Mac’s were and are still PC’s in the sense that fit the role as Personal Computer in the same manner that IBM (now best to say Intel or AMD) PC’s and Commodore, Atari, Amstrad and others have done.

          if I had been asked in the early 80’s what PC I had it would be answered with Commodore 64.

    3. Shortly before Apple switched to Intel CPUs, the PowerPC CPU and the Open Firmware which did the bootstrap routine and stored some parameters (much more like a PC BIOS than the ToolBox ROM Macs had from 1984 until the intro of Open Firmware) A Mac was pretty much the same hardware as a PC.

      Intel introduced the PCI Bus, which Apple would adopt to replace NuBus. Intel and others introduced USB, which Apple would (much later) adopt to replace Apple Desktop Bus (ADB, 4 pin Mini DIN, you can use S-Video cables for your old Mac keyboard and sit across the room). The PC industry produced AGP for better video performance, which Apple would take its own sweet time adopting, shortly before switching to PCI Express pretty much at the same time the PC world did.

      Apple was also a laggard at using PCMCIA and CardBus in their laptops. Few models had it. IIRC Apple may have been an early adopter of ExpressCard but like the previous laptop expansion slots few Apple laptops had it.

      Firewire was pretty much the only newer interface Apple not only adopted first but also supported extensively. they put FireWire ports on most of their computers, even on models that really couldn’t take advantage of them. One was the base iMac DV model that had a puny 10 gig hard drive and didn’t even have a DVD-ROM drive, let alone a DVD burner, and the slowest G3 CPU available at the time. How the hell was that a “Digital Video” computer? But it had a FireWire port! Woohoo!

      So when Apple got fed up with IBM/Freescale/Motoroloa’s inability to tame the furnace heat output and power hunger of the G5 PowerPC CPU (especially due to the impossibility of a G5 Powerbook), they switched to Intel CPUs, despite AMD’s CPUs of the time putting out less heat at full speed than Intel’s did at idle.

      Mac had become PC by adopting all the various bits of hardware that PCs had first. Even the Mac motherboard form factor was very close to the BTX form factor.

      Apple had hedged their bets, having had a parallel Intel / AMD development program for OS X from Day 1, which is how they got version 10.4 out the door so quickly for the new Intel CPU Macintosh computers.

  3. Not sure why we get a history lesson about “the personal computer here” ….

    It’s not about “the new Amiga for the future” this project …it’s a drop-in replacement board with extras. It’s better than the original because it’s made in 2019 with as many new parts as possible because no hardware lives forever. Without being detrimental towards the original we obviously all love. It’s just a different approach.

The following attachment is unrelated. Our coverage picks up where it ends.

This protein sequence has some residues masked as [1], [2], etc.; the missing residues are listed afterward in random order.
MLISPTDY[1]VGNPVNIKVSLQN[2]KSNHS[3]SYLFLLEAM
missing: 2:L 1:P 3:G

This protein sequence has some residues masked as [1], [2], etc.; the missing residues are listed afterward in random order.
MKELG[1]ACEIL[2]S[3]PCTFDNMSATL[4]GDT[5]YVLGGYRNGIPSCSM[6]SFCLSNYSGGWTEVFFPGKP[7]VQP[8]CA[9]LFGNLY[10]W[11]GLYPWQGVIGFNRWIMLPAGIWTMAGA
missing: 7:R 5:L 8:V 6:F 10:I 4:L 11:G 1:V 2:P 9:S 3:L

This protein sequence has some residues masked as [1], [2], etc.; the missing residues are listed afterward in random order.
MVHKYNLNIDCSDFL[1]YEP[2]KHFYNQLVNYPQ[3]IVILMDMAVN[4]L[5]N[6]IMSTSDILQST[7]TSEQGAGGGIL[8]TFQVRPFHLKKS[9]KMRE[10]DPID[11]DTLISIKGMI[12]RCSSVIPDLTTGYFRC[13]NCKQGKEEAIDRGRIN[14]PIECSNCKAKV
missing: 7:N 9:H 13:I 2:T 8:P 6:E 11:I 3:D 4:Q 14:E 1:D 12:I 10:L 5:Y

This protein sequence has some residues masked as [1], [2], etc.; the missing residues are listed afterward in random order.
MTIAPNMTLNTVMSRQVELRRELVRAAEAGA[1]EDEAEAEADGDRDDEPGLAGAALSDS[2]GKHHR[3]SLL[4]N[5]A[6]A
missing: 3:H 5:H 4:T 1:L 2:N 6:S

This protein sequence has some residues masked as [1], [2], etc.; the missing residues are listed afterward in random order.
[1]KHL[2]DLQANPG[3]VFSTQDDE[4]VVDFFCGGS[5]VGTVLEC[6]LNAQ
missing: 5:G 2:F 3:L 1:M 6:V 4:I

Can those original chips be replaced by FPGA ? Probably … it’s open source so start working on it.

  4. This reminds me I should try to fix one A500 I got from a friend, or make my mind and put it in the trash. No use to keep the thing non-functioning taking up space as one of those “some day …. ” projects

    1. There’s also an A500++ board in development, similar story – take a broken old Amiga, transplant the custom chips onto a brand new board. Search twitter for #a500plusplus

      1. I think this makes more sense for an A500+ replacement (And the A1000 replacement as well) as one of the common failure modes of those boards is the internal battery leaking and destroying it. the 1200 doesn’t have an internal RTC and battery though.

        1. You’re correct in that the A1200 doesn’t have an internal battery to destroy it. Instead though what kills A1200s is leaking surface-mount electrolytic caps if they aren’t replaced in time. It kills less, the damage is more often repairable (by skilled hands) but it’s still a real problem.

      2. First I need to conjure something from available materials to use as a display. Can´t justify buying a new display just for trying to fix this machine.

        Need to research about adapting some cheap vga display, or making a “glued together” scan doubler

        1. The A500 has a standard mono video out on it via RCA jack. Not the output you’d want for everyday use, but it’s certainly good enough for purposes of troubleshooting the computer.

          1. but as mono it would get in the way of the diagnostics that involve coloured screens, no ? Like green screen means this, red screen means that, etc.

            Also, I would need to find something that accepts a input of that kind. At current time, I´m wondering if an automotive gps ( that has an input for the rearview camera ) would work ….

  5. I’d love to see a ITX based Amiga with modern PCI or PCIe interface and 68060 standard socket. An option to use FPGA emulation for the custom chips would allow people w/o access to an old Amiga to use the computer.